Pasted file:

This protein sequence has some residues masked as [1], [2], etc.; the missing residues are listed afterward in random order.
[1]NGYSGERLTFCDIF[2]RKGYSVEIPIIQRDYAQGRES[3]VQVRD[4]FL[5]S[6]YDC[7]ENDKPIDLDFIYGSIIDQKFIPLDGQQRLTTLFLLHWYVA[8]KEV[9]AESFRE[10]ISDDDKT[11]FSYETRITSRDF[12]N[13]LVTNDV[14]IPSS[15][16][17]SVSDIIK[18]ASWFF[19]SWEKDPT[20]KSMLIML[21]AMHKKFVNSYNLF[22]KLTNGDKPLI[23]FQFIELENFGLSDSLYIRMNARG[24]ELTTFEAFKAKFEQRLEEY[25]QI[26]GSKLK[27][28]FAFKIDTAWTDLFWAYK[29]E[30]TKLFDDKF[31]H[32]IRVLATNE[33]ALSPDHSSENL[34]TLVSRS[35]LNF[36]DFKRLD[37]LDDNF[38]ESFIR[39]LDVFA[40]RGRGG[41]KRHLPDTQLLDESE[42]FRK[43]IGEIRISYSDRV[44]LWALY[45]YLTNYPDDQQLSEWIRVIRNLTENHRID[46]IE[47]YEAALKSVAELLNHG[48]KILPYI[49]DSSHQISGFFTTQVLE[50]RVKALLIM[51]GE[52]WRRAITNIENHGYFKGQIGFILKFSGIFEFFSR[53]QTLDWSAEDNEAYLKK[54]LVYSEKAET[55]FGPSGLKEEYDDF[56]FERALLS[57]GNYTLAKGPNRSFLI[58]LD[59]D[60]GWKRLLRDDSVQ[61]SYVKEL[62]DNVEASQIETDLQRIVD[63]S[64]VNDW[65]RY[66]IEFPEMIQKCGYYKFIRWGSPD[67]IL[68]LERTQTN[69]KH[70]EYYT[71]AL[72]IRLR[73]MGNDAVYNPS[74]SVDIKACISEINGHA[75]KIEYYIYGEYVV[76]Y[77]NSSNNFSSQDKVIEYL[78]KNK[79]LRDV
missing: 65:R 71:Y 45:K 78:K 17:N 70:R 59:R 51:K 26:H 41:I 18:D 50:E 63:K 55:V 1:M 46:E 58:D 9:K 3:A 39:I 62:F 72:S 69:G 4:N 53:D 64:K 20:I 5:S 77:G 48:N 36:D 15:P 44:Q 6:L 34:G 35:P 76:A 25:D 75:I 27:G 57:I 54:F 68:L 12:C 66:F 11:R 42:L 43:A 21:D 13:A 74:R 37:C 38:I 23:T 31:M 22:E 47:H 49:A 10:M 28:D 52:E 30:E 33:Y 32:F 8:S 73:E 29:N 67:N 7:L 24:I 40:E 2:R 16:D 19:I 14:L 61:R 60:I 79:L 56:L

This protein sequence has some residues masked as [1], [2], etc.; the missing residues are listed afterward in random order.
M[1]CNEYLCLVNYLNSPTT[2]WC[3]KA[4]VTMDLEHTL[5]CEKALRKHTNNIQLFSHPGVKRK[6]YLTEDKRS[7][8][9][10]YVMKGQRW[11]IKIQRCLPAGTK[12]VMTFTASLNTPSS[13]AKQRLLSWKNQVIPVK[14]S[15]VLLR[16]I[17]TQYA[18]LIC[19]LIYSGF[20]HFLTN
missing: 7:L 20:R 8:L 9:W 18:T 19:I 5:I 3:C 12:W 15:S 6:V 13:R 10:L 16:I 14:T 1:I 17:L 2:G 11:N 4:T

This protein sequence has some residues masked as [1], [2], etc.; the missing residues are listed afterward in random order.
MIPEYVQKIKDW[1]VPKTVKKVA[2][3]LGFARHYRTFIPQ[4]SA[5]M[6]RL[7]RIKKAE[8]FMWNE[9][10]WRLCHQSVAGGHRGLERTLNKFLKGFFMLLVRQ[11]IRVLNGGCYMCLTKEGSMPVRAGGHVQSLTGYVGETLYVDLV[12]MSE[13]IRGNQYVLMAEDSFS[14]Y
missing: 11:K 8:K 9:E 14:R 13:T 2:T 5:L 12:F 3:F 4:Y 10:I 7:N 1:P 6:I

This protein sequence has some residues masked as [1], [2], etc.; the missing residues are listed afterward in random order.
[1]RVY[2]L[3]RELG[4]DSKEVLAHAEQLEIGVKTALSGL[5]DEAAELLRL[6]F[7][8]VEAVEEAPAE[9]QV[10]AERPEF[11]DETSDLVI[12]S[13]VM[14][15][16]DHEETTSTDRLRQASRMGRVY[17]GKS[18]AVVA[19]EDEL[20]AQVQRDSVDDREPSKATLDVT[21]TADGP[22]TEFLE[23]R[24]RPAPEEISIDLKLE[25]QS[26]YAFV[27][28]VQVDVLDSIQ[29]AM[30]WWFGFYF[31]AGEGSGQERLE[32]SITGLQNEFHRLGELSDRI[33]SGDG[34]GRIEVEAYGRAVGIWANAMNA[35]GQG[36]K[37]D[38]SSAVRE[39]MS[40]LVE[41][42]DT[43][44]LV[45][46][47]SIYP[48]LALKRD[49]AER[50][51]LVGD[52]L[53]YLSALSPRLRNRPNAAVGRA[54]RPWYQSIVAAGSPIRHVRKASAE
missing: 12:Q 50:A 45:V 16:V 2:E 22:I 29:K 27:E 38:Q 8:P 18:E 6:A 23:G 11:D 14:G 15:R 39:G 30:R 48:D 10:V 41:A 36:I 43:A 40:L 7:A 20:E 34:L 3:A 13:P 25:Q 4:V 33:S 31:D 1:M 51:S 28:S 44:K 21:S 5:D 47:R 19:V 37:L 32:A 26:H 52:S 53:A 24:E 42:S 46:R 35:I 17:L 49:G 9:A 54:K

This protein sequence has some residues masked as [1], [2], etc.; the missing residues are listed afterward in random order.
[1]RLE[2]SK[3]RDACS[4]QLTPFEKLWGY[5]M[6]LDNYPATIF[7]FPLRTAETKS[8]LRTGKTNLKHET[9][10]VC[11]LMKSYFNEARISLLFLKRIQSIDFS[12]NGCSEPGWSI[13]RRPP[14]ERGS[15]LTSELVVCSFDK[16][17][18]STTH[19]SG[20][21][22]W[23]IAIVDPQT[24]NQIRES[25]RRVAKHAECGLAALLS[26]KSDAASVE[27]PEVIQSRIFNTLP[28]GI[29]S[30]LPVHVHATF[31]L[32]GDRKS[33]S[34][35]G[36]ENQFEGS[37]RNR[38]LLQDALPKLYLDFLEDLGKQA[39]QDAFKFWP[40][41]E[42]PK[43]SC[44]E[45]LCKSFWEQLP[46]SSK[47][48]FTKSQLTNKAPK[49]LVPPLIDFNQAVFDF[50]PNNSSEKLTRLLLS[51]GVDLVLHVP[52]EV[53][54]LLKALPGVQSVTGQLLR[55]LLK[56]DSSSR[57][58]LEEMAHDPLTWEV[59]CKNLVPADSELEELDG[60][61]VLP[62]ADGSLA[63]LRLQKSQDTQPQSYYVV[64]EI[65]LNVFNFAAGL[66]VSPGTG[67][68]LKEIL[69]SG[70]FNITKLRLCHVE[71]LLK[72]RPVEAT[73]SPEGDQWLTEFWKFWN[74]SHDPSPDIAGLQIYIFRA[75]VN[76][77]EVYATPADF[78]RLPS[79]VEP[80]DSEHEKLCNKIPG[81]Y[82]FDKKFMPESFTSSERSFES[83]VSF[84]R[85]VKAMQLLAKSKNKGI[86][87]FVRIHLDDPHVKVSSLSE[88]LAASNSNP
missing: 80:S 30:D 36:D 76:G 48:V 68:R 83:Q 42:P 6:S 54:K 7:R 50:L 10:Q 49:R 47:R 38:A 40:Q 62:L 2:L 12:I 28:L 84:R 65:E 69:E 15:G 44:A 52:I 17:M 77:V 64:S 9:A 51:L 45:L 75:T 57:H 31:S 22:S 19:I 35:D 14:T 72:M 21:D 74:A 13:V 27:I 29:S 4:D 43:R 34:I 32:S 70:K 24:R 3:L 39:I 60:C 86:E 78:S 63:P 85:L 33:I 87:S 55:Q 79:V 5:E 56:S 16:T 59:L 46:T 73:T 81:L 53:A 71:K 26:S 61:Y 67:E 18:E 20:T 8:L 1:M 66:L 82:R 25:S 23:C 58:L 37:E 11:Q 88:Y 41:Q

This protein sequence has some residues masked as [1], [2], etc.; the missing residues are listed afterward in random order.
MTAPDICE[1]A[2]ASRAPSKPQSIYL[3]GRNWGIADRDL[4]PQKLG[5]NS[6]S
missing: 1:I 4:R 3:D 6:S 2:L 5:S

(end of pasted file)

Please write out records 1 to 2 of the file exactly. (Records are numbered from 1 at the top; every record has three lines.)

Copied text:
This protein sequence has some residues masked as [1], [2], etc.; the missing residues are listed afterward in random order.
[1]NGYSGERLTFCDIF[2]RKGYSVEIPIIQRDYAQGRES[3]VQVRD[4]FL[5]S[6]YDC[7]ENDKPIDLDFIYGSIIDQKFIPLDGQQRLTTLFLLHWYVA[8]KEV[9]AESFRE[10]ISDDDKT[11]FSYETRITSRDF[12]N[13]LVTNDV[14]IPSS[15][16][17]SVSDIIK[18]ASWFF[19]SWEKDPT[20]KSMLIML[21]AMHKKFVNSYNLF[22]KLTNGDKPLI[23]FQFIELENFGLSDSLYIRMNARG[24]ELTTFEAFKAKFEQRLEEY[25]QI[26]GSKLK[27][28]FAFKIDTAWTDLFWAYK[29]E[30]TKLFDDKF[31]H[32]IRVLATNE[33]ALSPDHSSENL[34]TLVSRS[35]LNF[36]DFKRLD[37]LDDNF[38]ESFIR[39]LDVFA[40]RGRGG[41]KRHLPDTQLLDESE[42]FRK[43]IGEIRISYSDRV[44]LWALY[45]YLTNYPDDQQLSEWIRVIRNLTENHRID[46]IE[47]YEAALKSVAELLNHG[48]KILPYI[49]DSSHQISGFFTTQVLE[50]RVKALLIM[51]GE[52]WRRAITNIENHGYFKGQIGFILKFSGIFEFFSR[53]QTLDWSAEDNEAYLKK[54]LVYSEKAET[55]FGPSGLKEEYDDF[56]FERALLS[57]GNYTLAKGPNRSFLI[58]LD[59]D[60]GWKRLLRDDSVQ[61]SYVKEL[62]DNVEASQIETDLQRIVD[63]S[64]VNDW[65]RY[66]IEFPEMIQKCGYYKFIRWGSPD[67]IL[68]LERTQTN[69]KH[70]EYYT[71]AL[72]IRLR[73]MGNDAVYNPS[74]SVDIKACISEINGHA[75]KIEYYIYGEYVV[76]Y[77]NSSNNFSSQDKVIEYL[78]KNK[79]LRDV
missing: 65:R 71:Y 45:K 78:K 17:N 70:R 59:R 51:K 26:H 41:I 18:D 50:E 63:K 55:V 1:M 46:E 58:D 9:K 3:A 39:I 62:F 72:S 69:G 4:N 53:D 64:K 20:I 5:S 77:G 48:N 36:D 15:P 44:Q 6:L 34:G 35:P 76:A 25:D 75:I 27:G 57:I 54:F 68:L 12:C 66:F 11:R 42:L 43:A 21:D 13:A 74:R 37:C 38:I 23:T 31:M 22:E 47:H 49:A 10:M 28:D 52:E 30:E 33:Y 32:F 8:S 73:E 29:N 67:N 7:L 24:I 40:E 2:R 16:D 19:I 14:L 61:R 60:I 79:L 56:L

This protein sequence has some residues masked as [1], [2], etc.; the missing residues are listed afterward in random order.
M[1]CNEYLCLVNYLNSPTT[2]WC[3]KA[4]VTMDLEHTL[5]CEKALRKHTNNIQLFSHPGVKRK[6]YLTEDKRS[7][8][9][10]YVMKGQRW[11]IKIQRCLPAGTK[12]VMTFTASLNTPSS[13]AKQRLLSWKNQVIPVK[14]S[15]VLLR[16]I[17]TQYA[18]LIC[19]LIYSGF[20]HFLTN
missing: 7:L 20:R 8:L 9:W 18:T 19:I 5:I 3:C 12:W 15:S 6:V 13:R 10:L 16:I 14:T 1:I 17:L 2:G 11:N 4:T